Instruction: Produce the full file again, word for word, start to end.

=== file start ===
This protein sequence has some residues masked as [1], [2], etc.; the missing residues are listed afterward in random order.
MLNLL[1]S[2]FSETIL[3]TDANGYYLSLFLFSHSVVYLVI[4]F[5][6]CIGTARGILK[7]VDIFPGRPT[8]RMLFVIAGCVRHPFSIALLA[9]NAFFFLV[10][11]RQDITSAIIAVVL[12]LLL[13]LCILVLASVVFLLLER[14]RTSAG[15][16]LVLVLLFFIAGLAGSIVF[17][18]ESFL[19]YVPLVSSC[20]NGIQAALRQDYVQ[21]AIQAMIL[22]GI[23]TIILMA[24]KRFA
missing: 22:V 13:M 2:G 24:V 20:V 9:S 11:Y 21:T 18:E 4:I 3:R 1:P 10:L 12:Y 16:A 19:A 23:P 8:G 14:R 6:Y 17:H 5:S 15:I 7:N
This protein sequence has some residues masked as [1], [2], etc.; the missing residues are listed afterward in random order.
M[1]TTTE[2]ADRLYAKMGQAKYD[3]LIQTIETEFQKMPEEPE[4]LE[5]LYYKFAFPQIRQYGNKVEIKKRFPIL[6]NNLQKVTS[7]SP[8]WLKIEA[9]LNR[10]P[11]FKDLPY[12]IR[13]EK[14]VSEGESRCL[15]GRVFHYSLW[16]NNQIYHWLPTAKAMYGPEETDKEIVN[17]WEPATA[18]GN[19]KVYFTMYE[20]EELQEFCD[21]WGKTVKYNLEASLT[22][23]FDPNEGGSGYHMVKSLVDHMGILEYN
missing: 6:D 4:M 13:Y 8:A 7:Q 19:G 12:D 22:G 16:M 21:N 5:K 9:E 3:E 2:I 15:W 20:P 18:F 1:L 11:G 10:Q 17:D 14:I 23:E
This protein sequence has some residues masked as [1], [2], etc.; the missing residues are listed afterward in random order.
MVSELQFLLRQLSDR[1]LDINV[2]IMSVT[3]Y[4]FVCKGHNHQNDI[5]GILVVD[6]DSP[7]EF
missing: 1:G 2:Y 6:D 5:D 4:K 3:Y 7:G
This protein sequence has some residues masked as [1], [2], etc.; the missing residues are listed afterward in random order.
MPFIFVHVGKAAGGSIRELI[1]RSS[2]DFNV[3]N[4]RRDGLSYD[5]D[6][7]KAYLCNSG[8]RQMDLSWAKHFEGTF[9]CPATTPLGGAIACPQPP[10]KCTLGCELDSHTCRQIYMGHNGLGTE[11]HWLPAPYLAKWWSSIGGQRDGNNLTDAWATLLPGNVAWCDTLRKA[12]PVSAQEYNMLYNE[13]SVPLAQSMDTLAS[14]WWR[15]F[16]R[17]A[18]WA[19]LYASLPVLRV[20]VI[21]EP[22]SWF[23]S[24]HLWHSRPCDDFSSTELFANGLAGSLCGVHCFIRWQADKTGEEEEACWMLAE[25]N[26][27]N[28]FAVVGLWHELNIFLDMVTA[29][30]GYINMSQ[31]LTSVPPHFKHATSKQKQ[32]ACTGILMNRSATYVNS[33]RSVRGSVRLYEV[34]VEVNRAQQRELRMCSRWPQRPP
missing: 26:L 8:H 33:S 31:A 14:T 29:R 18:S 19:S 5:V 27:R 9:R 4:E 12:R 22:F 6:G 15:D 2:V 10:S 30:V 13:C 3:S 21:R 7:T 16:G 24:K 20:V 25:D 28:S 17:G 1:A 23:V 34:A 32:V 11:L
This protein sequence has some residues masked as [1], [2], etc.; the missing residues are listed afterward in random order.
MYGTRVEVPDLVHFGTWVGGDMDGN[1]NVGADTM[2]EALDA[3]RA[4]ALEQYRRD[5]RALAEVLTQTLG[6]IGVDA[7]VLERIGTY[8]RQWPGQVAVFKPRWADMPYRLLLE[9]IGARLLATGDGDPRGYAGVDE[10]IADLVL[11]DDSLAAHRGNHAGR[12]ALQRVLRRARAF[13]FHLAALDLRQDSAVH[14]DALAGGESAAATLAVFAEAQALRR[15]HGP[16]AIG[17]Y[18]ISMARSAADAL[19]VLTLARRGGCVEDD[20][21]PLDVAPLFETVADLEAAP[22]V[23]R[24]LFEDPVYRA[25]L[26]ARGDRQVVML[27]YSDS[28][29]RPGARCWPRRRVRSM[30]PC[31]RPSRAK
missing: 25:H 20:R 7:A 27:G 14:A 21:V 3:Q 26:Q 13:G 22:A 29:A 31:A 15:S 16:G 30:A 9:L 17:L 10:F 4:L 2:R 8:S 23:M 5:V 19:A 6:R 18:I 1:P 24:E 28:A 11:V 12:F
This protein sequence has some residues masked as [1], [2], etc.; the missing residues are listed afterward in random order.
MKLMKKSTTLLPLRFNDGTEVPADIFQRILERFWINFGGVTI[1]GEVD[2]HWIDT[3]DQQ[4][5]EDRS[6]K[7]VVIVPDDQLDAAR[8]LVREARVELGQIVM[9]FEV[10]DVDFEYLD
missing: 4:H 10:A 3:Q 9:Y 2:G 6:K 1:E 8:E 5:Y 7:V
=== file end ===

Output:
This protein sequence has some residues masked as [1], [2], etc.; the missing residues are listed afterward in random order.
MLNLL[1]S[2]FSETIL[3]TDANGYYLSLFLFSHSVVYLVI[4]F[5][6]CIGTARGILK[7]VDIFPGRPT[8]RMLFVIAGCVRHPFSIALLA[9]NAFFFLV[10][11]RQDITSAIIAVVL[12]LLL[13]LCILVLASVVFLLLER[14]RTSAG[15][16]LVLVLLFFIAGLAGSIVF[17][18]ESFL[19]YVPLVSSC[20]NGIQAALRQDYVQ[21]AIQAMIL[22]GI[23]TIILMA[24]KRFA
missing: 22:V 13:M 2:G 24:V 20:V 9:S 11:Y 21:T 18:E 4:I 3:R 1:P 10:L 12:Y 16:A 19:A 23:P 8:G 14:R 6:Y 17:H 5:S 15:I 7:N
This protein sequence has some residues masked as [1], [2], etc.; the missing residues are listed afterward in random order.
M[1]TTTE[2]ADRLYAKMGQAKYD[3]LIQTIETEFQKMPEEPE[4]LE[5]LYYKFAFPQIRQYGNKVEIKKRFPIL[6]NNLQKVTS[7]SP[8]WLKIEA[9]LNR[10]P[11]FKDLPY[12]IR[13]EK[14]VSEGESRCL[15]GRVFHYSLW[16]NNQIYHWLPTAKAMYGPEETDKEIVN[17]WEPATA[18]GN[19]KVYFTMYE[20]EELQEFCD[21]WGKTVKYNLEASLT[22][23]FDPNEGGSGYHMVKSLVDHMGILEYN
missing: 6:D 4:M 13:Y 8:A 7:Q 19:G 12:D 22:G 16:M 21:N 5:K 9:E 3:E 2:I 15:W 20:P 18:F 1:L 11:G 10:Q 17:D 14:I 23:E
This protein sequence has some residues masked as [1], [2], etc.; the missing residues are listed afterward in random order.
MVSELQFLLRQLSDR[1]LDINV[2]IMSVT[3]Y[4]FVCKGHNHQNDI[5]GILVVD[6]DSP[7]EF
missing: 1:G 2:Y 6:D 5:D 4:K 3:Y 7:G
This protein sequence has some residues masked as [1], [2], etc.; the missing residues are listed afterward in random order.
MPFIFVHVGKAAGGSIRELI[1]RSS[2]DFNV[3]N[4]RRDGLSYD[5]D[6][7]KAYLCNSG[8]RQMDLSWAKHFEGTF[9]CPATTPLGGAIACPQPP[10]KCTLGCELDSHTCRQIYMGHNGLGTE[11]HWLPAPYLAKWWSSIGGQRDGNNLTDAWATLLPGNVAWCDTLRKA[12]PVSAQEYNMLYNE[13]SVPLAQSMDTLAS[14]WWR[15]F[16]R[17]A[18]WA[19]LYASLPVLRV[20]VI[21]EP[22]SWF[23]S[24]HLWHSRPCDDFSSTELFANGLAGSLCGVHCFIRWQADKTGEEEEACWMLAE[25]N[26][27]N[28]FAVVGLWHELNIFLDMVTA[29][30]GYINMSQ[31]LTSVPPHFKHATSKQKQ[32]ACTGILMNRSATYVNS[33]RSVRGSVRLYEV[34]VEVNRAQQRELRMCSRWPQRPP
missing: 26:L 8:H 33:S 31:A 14:T 29:R 18:S 19:S 5:V 27:R 9:R 4:E 12:R 22:F 6:G 15:D 2:V 10:S 30:V 13:C 3:S 21:R 7:T 16:G 24:K 20:V 25:D 28:S 17:G 1:A 23:V 34:A 32:V 11:L
This protein sequence has some residues masked as [1], [2], etc.; the missing residues are listed afterward in random order.
MYGTRVEVPDLVHFGTWVGGDMDGN[1]NVGADTM[2]EALDA[3]RA[4]ALEQYRRD[5]RALAEVLTQTLG[6]IGVDA[7]VLERIGTY[8]RQWPGQVAVFKPRWADMPYRLLLE[9]IGARLLATGDGDPRGYAGVDE[10]IADLVL[11]DDSLAAHRGNHAGR[12]ALQRVLRRARAF[13]FHLAALDLRQDSAVH[14]DALAGGESAAATLAVFAEAQALRR[15]HGP[16]AIG[17]Y[18]ISMARSAADAL[19]VLTLARRGGCVEDD[20][21]PLDVAPLFETVADLEAAP[22]V[23]R[24]LFEDPVYRA[25]L[26]ARGDRQVVML[27]YSDS[28][29]RPGARCWPRRRVRSM[30]PC[31]RPSRAK
missing: 25:H 20:R 7:A 27:G 14:A 21:V 3:Q 26:Q 13:G 22:A 29:A 31:A 15:S 16:G 30:A 9:L 17:L 10:F 4:L 2:R 8:S 23:M 5:V 19:A 6:R 18:I 1:P 24:E 28:A 11:V 12:F
This protein sequence has some residues masked as [1], [2], etc.; the missing residues are listed afterward in random order.
MKLMKKSTTLLPLRFNDGTEVPADIFQRILERFWINFGGVTI[1]GEVD[2]HWIDT[3]DQQ[4][5]EDRS[6]K[7]VVIVPDDQLDAAR[8]LVREARVELGQIVM[9]FEV[10]DVDFEYLD
missing: 4:H 10:A 3:Q 9:Y 2:G 6:K 1:E 8:E 5:Y 7:V